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06 ‘Being There’ - Evaluation of a Network Approach to 24/7 Specialist Symptom Management for Children and their Families
  1. Linda Maynard,
  2. Mandy Binns and
  3. Debbi Lynn
  1. East Anglia’s Children’s Hospices (EACH), Cambridge, UK

Abstract

Provision of 24/7 symptom management for children with life-threatening conditions via a whole network approach is unusual. We have evaluated this innovative service method, delivered by five clinical nurse specialists, across a predominately rural geographical area, aligned to a dispersed Children’s Hospice Service. Service objectives were: symptom management support; open access to families and professionals; choice in place of care and death and collaboration to develop common approaches, shared pathways and management plans.

An 18 item questionnaire was developed to audit service standards; two open questions aimed to elicit good practice and areas for development. Stakeholders (n = 48 families, n = 121 hospice staff and n = 129 external professionals) were surveyed by internal or external mail. Overall response rate was 47% (families 54%; hospice staff 50%; external professionals 41%).

Two thirds of respondents reported that the team provided as much as needed with service standards. Around the clock symptom management support was highly valued (88% of respondents reported as much provision as needed). Assessment of emotional symptoms and response to telephone queries within four hours were areas for development. High levels of satisfaction were reported (n = 108, 83%) and three quarters of respondents rated the team extremely responsive, reliable and flexible. Comparison between groups showed no significant differences except for: usefulness of support and advice given by the team; usefulness of the ‘out of hours’ call handling service and extent to which the team assessed a child’s emotional symptoms. Qualitative data revealed that the team ‘spanned organisational boundaries’; provided care ‘any time of the day and night’; ‘filled a critical gap’; ‘gave families time’ and was perceived by them as ‘the glue between professionals’ and a ‘life line’.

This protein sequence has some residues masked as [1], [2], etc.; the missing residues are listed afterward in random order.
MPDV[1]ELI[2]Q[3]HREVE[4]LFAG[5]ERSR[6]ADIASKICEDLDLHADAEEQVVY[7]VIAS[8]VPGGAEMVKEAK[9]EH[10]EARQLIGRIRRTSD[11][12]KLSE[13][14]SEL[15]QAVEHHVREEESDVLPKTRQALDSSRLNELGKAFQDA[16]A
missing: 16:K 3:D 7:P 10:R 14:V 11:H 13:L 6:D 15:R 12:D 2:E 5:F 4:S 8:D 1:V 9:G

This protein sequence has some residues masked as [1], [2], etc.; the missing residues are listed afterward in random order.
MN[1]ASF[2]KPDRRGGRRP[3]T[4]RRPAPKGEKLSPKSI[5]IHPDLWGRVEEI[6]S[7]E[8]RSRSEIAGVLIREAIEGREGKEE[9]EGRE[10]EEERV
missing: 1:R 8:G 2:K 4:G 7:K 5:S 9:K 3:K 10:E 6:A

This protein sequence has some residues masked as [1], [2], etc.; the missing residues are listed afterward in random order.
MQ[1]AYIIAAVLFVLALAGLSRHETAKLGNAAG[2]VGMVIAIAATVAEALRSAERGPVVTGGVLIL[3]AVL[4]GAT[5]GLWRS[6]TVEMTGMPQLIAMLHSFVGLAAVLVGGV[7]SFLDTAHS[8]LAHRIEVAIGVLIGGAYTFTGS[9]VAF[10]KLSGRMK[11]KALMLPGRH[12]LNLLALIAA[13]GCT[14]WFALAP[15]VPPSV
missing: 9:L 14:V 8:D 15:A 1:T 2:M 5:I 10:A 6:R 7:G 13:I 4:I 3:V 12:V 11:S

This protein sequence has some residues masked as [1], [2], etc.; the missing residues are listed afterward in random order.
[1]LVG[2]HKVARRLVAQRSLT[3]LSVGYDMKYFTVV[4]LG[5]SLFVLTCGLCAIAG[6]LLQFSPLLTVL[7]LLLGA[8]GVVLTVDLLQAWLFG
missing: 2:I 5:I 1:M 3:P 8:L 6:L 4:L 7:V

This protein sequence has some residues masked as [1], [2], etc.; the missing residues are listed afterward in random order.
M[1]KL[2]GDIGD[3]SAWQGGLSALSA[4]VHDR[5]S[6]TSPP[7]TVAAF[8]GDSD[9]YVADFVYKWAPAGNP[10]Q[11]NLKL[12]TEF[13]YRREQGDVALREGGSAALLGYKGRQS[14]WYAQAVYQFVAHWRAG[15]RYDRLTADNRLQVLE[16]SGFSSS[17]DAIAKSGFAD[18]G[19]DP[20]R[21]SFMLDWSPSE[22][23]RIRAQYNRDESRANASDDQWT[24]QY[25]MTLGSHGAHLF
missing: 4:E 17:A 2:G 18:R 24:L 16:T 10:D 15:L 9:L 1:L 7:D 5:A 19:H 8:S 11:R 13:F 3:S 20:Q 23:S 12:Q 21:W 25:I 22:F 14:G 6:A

The service had a much greater impact that expected in all key objectives and demonstrated that a network approach to service delivery is possible and highly effective.

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